melius thought it best not to take it up to
il ij 1 shall, however call it up tomor
i w.' Further than this he declined to
- . anything. Senator Manderson said it
.is felt to be tho best, if there was any
i'iihting to be done among the Republic
ans, to do it in private and not in public
PENSIONS FOR KANSANS.
W vshin(jton", August 21. Pensions were
granted toclav as follows:
Original William Conrad, Council
Grove; Ethru P. Guthrie, Galena; Samuel
Pnant, Lawrence: Smnuel S. Stevens
Curat Albert W. McMillen, luka; Samuel
"W Robb, CofTeyville: SurvetusAshworth,
Mulvane: Nathaniel Morris, Wetmore; Ira
Angelo, Miltovale; Norman S. Crawford,
Cambridge; (dhvI Charles Lamar, Rich-fu-ld:
Joshua Hodges. Ottawa; Richard L.
( ixhran, Peabody; William Cooney, In
dustry. Originals, widows, etc. Sarah ,T.,'widow
r f James Tipton. Topeka; Rebecca Dill,
former widow of James Stewart, Eskridge;
.ancy. mot tier ot ,iame latue, iuusuuii,
John, father of Richard Dutcher, Lougton.
Waphivi. rox. August 21. The Republi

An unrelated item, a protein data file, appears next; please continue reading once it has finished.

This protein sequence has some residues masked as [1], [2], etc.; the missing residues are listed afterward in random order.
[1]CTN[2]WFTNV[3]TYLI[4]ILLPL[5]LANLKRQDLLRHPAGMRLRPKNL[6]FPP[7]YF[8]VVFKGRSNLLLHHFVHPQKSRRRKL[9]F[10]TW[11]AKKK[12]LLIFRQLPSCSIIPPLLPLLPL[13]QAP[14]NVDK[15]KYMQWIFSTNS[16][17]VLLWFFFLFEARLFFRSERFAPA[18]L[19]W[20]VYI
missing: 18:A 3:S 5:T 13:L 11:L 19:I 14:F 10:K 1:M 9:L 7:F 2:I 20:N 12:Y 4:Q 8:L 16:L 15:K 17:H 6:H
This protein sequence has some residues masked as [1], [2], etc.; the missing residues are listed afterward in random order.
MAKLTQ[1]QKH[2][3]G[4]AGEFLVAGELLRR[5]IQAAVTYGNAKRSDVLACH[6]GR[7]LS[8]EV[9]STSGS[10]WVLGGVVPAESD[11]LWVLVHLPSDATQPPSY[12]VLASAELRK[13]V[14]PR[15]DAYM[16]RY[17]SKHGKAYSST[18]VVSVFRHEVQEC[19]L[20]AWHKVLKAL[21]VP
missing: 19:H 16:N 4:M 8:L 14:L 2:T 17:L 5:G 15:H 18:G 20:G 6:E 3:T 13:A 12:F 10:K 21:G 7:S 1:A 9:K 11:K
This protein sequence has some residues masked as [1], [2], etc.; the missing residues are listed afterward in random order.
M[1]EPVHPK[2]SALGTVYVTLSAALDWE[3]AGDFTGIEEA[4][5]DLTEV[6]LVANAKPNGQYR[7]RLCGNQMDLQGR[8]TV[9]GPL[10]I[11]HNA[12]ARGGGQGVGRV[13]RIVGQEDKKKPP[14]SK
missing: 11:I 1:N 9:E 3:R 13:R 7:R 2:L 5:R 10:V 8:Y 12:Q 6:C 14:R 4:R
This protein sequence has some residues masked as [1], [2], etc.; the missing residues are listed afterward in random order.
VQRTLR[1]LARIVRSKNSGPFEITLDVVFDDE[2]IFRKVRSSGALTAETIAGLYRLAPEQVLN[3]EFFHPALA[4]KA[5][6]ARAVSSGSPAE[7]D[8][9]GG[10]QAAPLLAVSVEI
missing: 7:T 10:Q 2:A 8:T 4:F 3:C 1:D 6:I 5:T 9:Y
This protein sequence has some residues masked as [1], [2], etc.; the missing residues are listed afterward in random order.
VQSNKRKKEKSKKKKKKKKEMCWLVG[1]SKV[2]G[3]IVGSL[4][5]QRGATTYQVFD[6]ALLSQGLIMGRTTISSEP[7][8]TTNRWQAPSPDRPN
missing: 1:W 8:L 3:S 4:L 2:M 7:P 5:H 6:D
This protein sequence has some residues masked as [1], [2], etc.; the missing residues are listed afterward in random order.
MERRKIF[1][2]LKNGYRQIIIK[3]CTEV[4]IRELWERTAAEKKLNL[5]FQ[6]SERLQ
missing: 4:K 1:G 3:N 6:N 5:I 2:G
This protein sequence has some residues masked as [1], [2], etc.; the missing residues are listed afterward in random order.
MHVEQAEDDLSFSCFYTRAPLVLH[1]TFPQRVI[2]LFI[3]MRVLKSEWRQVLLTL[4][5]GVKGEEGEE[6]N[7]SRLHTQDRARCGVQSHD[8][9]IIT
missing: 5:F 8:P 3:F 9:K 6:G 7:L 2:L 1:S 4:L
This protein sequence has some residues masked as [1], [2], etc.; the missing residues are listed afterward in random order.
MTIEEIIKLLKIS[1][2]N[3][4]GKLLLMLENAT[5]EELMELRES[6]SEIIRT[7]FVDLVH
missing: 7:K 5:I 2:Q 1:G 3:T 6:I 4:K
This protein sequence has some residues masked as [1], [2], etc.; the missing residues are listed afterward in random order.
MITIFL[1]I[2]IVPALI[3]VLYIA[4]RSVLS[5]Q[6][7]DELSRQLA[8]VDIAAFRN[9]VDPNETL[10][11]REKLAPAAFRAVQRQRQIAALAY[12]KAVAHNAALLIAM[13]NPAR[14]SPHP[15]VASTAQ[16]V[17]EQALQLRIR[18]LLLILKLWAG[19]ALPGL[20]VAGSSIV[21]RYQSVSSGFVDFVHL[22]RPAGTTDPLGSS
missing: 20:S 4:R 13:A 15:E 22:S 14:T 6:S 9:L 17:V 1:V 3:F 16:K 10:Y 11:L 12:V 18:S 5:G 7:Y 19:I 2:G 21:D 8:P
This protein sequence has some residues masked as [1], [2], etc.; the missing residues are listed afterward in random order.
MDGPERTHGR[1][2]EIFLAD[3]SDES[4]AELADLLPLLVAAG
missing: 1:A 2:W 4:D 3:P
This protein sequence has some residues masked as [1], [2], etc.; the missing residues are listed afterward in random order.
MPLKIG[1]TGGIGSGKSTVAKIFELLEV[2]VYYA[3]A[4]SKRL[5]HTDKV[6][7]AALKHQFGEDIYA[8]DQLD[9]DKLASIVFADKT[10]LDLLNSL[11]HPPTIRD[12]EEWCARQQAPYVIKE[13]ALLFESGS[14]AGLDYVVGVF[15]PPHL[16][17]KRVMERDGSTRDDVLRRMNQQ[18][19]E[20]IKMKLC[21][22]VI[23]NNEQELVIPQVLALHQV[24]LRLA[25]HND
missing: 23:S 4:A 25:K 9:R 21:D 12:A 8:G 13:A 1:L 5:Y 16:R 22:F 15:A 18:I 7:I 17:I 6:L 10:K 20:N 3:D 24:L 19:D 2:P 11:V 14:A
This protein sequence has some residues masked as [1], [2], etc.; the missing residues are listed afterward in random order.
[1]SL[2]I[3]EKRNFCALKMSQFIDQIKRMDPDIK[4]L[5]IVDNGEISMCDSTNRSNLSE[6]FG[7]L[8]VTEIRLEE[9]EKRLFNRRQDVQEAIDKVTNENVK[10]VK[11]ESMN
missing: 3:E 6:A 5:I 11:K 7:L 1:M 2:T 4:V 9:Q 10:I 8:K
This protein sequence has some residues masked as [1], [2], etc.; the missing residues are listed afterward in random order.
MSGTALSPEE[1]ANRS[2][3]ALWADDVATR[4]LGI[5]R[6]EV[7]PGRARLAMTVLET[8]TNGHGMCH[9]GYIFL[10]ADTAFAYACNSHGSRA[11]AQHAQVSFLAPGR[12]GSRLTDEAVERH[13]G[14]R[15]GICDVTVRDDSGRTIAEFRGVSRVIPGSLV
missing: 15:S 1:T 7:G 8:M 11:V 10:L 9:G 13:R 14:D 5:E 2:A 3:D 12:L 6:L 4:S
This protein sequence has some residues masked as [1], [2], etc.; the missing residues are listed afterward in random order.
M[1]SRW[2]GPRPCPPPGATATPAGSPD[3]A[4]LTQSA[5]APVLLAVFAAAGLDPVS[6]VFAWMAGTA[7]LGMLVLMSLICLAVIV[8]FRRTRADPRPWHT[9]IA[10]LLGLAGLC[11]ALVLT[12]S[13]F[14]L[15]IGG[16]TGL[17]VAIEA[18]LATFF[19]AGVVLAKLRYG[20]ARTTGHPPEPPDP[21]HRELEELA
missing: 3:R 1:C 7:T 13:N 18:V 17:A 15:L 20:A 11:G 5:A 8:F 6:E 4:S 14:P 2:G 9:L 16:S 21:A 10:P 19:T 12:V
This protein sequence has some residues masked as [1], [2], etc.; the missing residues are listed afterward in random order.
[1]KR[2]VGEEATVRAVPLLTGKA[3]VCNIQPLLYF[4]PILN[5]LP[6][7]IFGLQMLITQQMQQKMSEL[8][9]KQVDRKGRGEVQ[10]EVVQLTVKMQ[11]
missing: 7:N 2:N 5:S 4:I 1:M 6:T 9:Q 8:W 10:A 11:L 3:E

can senators will hold a conference tonight
at some private house, the location of
v Inch is a secret, to consider the Quay
resolution. The proposition which will be
made at the conference tonight is- that the
i Vet ion bill -hall be taken up at the meet
ing of congress in December and that the
' tiiig on the bill and amendments shall
lv'in December 20.
LAND GRANT FORFEITURE BILL.
Washington, August 21. The conferees
on the land grant forfeiture bill have prac
t .cally reached an agreement. The terms
i j the agreement are generally upon the
rinciple of the bill as it passed the house
namely, an absolute forfeiture of all
1 .nds opposite to and coterminous with
fiat jMirtion of any aided railroad not now
Washington, Augnst 21. The follow-in,-
newpostmastersliave been appointed:
Richfield, Morton county, Benjamin
Tr.pp. vice Georgo P. Thomas, resigned.
Waldo. Russel county, Virgil A. Hook,
ire L. 11. Cox. resigned.
Wilcox. 1'reo county, William Hoobler,
Vice W. II. Wilcox, resigned.
THE COUNT IN KANSAS.
Washington, August 21. The census
office announces today the result of the